This short but fascinating article explores the use of InSAR (ground deformation surveying) across the Fukushima Nuclear Power Plant, Japan, and highlights interesting details relating to the decommissioning of the site in the aftermath of the 2011 earthquake that struck the country.
Shortly after the magnitude 9.0 earthquake and subsequent tsunami devastated the islands of Japan on the 11th of March 2011, the Fukushima Daiichi Nuclear Power Plant in Okuma, Fukushima Prefecture, was hit with a 'perfect storm' of operational malfunctions related to the natural disasters. During the four days that followed, loss of power to the coolant pumps caused three of the four nuclear reactors to go into meltdown. This caused a number of hydrogen explosions, releasing radioactive material into the surrounding environment. The melted nuclear fuel and containment vessel amalgam ('corium’), soon melted through the foundations of the power plant, ending up some distance between ground level and the water table.
The nuclear disaster was classified as a ‘Level 7 Event’ by the International Nuclear Event Scale; the only disaster other than Chernobyl to be given such a high rating. Japan and the Tokyo Electrical Power Company (TEPCo) were proactive in dealing with, and decommissioning, the defunct and hazardous nuclear site, with a clean-up timeline and planned work on the site continuing for up to 40 years.
Part of the clean-up process was to isolate the water-table around the nuclear reactor buildings to allow the continuation of pumping large amounts of cooling water into the unsealed corium, without leeching out the then radioactive coolant to the surrounding region. This was achieved by constructing a man-made (subsurface) permafrost barrier around the reactor buildings. Construction started in March 2016 and was completed in September 2018.
An investigation into possible ground displacement around the Fukushima Plant was remotely conducted using persistent scatterer InSAR (PSI) of Sentinel-1 SAR imagery, spanning from October 2015 to October 2019. InSAR is a satellite remote sensing technique used to remotely detect ground and structure displacements. In this instance, a series of images collected over a four year period were used to construct a time series of displacement, the results of which can be seen in the two images below:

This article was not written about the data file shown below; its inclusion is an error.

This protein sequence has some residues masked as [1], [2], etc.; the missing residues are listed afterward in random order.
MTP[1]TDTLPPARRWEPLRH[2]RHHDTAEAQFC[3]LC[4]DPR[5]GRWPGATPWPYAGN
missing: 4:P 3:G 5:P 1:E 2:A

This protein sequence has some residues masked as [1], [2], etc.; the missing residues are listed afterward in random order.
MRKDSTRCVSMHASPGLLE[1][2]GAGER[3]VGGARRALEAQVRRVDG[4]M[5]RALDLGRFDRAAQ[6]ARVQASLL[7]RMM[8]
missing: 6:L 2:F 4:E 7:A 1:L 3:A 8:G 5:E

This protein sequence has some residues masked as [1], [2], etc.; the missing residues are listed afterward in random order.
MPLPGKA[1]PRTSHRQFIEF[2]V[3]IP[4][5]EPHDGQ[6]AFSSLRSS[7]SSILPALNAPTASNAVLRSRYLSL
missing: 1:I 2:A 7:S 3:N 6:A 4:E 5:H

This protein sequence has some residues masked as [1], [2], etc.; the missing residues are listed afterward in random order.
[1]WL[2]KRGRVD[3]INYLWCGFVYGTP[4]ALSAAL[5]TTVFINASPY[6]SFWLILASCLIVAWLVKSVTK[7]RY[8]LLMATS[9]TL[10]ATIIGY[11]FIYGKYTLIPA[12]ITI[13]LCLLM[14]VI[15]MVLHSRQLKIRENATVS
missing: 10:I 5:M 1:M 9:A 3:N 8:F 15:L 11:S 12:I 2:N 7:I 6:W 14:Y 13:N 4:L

CGG's millimeter-precision InSAR measurements show a clear ‘ring’ of ground heave surrounding the four decommissioned nuclear reactors, representing up to 74 mm of displacement over four years (October 2015 to October 2019). This pattern coincides with work that TEPCo were conducting during decommissioning. Furthermore, a time series graph, for a single measurement point located within this heaving zone documents displacement linked to the engineering activities and shows the response of the ground (and associated buildings) to groundwater drainage, ground freezing and cessation of freezing.
This study showcases the capability of remote InSAR surveying across operational and decommissioning power plants, and more specifically highlights that it is possible to precisely detect and monitor targeted engineering activities, such as freezing the ground to control radioactive pollution.
For more information on this work and the use of InSAR to derive remote surface deformation measurements across engineered structures, oil fields and mine sites, please visit: https://www.cgg.com/geoscience/satellite-mapping/insar or email email@example.com.
Title image copyright Maxar Technologies 2020, Terrametrics 2020, SIO, NOAA, U.S. Navy, NGA, GEBCO, Google 2020.